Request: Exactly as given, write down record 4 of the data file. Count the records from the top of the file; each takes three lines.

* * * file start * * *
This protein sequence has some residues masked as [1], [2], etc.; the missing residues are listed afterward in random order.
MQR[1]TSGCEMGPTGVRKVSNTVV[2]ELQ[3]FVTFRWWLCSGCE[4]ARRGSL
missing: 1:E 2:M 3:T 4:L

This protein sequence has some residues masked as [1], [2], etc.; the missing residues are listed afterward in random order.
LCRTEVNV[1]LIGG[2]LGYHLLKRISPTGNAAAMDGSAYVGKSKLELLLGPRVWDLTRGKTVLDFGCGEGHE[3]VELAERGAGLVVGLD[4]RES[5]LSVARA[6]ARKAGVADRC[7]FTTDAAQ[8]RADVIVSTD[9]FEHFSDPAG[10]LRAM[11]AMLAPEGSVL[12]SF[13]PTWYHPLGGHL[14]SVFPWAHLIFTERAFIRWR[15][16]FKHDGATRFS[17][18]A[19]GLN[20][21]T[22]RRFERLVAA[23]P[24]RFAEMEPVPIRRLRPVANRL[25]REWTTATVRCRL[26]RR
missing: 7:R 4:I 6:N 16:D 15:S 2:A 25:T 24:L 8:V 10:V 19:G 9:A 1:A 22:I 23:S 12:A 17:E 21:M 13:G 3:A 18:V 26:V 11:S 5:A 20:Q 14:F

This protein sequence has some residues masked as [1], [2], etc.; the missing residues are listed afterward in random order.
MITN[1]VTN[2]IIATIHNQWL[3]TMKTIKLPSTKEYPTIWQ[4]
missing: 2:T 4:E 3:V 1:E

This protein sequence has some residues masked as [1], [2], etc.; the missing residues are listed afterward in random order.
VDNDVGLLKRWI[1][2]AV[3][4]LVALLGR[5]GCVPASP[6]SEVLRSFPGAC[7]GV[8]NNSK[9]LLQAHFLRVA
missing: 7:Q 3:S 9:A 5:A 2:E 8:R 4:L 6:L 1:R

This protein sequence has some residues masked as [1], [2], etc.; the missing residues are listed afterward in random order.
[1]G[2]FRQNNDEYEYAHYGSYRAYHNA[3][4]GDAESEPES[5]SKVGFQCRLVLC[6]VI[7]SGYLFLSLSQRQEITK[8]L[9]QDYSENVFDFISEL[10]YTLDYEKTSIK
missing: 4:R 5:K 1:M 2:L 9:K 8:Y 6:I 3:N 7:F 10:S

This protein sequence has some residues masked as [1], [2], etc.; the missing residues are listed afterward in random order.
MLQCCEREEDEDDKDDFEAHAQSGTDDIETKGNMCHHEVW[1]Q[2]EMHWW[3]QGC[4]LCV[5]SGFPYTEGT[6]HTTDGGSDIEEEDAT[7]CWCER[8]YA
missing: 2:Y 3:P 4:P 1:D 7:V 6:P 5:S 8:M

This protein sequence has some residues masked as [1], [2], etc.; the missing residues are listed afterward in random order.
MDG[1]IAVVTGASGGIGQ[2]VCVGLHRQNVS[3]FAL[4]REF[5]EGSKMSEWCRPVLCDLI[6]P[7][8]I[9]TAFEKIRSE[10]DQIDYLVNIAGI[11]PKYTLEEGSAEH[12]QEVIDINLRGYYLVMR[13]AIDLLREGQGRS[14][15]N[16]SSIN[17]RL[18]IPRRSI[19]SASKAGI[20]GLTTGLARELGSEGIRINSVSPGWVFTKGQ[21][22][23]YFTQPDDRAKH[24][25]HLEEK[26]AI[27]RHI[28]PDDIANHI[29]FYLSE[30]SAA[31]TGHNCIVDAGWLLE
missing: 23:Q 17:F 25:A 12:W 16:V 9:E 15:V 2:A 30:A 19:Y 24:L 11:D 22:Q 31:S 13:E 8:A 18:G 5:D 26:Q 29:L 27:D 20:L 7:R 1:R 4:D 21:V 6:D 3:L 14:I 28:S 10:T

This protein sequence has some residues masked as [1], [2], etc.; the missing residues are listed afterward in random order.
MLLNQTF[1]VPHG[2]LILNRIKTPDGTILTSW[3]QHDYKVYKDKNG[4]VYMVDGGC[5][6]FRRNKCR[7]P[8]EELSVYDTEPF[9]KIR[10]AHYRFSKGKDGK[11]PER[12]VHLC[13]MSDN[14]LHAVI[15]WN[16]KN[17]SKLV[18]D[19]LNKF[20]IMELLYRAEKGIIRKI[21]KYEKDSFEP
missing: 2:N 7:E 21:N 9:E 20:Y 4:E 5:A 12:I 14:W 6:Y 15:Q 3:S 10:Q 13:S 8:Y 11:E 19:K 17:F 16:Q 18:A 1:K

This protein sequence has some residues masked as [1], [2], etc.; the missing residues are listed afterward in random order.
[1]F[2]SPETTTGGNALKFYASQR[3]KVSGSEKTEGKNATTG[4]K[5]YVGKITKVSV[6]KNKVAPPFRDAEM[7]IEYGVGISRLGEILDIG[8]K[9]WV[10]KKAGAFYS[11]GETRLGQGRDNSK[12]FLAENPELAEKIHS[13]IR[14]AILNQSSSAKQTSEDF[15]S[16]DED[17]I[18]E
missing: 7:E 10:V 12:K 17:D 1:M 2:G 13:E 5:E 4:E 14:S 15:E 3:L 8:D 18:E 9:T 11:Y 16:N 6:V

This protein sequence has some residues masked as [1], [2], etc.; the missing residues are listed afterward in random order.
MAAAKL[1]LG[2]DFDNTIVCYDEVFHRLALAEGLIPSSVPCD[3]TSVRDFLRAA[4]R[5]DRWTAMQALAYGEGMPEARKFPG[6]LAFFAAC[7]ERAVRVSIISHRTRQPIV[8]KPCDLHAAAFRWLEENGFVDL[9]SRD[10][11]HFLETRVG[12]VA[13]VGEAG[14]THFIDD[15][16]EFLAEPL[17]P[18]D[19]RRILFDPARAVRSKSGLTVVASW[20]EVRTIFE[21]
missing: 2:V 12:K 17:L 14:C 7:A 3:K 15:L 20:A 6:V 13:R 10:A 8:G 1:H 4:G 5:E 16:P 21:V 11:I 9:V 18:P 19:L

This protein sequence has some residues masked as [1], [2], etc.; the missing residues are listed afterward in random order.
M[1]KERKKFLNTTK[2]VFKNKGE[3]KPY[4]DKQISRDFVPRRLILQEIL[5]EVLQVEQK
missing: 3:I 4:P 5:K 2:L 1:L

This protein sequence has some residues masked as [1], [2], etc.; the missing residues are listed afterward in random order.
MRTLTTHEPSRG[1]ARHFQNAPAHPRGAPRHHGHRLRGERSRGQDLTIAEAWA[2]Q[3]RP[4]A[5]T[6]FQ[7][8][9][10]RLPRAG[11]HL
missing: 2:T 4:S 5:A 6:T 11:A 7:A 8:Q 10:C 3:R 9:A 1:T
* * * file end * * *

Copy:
This protein sequence has some residues masked as [1], [2], etc.; the missing residues are listed afterward in random order.
VDNDVGLLKRWI[1][2]AV[3][4]LVALLGR[5]GCVPASP[6]SEVLRSFPGAC[7]GV[8]NNSK[9]LLQAHFLRVA
missing: 7:Q 3:S 9:A 5:A 2:E 8:R 4:L 6:L 1:R